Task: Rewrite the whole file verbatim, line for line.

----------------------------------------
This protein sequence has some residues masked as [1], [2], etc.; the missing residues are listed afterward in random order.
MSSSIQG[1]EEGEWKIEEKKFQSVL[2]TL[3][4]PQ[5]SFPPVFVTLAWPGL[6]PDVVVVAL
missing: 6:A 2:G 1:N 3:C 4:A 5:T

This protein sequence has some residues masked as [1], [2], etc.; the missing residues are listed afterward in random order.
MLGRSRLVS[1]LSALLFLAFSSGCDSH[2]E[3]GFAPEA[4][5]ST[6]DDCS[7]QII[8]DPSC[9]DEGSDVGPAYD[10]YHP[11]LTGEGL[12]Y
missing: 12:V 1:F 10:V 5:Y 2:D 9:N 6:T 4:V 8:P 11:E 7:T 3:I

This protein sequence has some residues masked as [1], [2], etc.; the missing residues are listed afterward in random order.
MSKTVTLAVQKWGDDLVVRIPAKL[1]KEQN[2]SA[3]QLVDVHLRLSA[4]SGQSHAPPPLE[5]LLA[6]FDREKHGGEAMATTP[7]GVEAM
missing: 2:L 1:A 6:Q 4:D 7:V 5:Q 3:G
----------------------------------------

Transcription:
This protein sequence has some residues masked as [1], [2], etc.; the missing residues are listed afterward in random order.
MSSSIQG[1]EEGEWKIEEKKFQSVL[2]TL[3][4]PQ[5]SFPPVFVTLAWPGL[6]PDVVVVAL
missing: 6:A 2:G 1:N 3:C 4:A 5:T

This protein sequence has some residues masked as [1], [2], etc.; the missing residues are listed afterward in random order.
MLGRSRLVS[1]LSALLFLAFSSGCDSH[2]E[3]GFAPEA[4][5]ST[6]DDCS[7]QII[8]DPSC[9]DEGSDVGPAYD[10]YHP[11]LTGEGL[12]Y
missing: 12:V 1:F 10:V 5:Y 2:D 9:N 6:T 4:V 8:P 11:E 7:T 3:I

This protein sequence has some residues masked as [1], [2], etc.; the missing residues are listed afterward in random order.
MSKTVTLAVQKWGDDLVVRIPAKL[1]KEQN[2]SA[3]QLVDVHLRLSA[4]SGQSHAPPPLE[5]LLA[6]FDREKHGGEAMATTP[7]GVEAM
missing: 2:L 1:A 6:Q 4:D 7:V 5:Q 3:G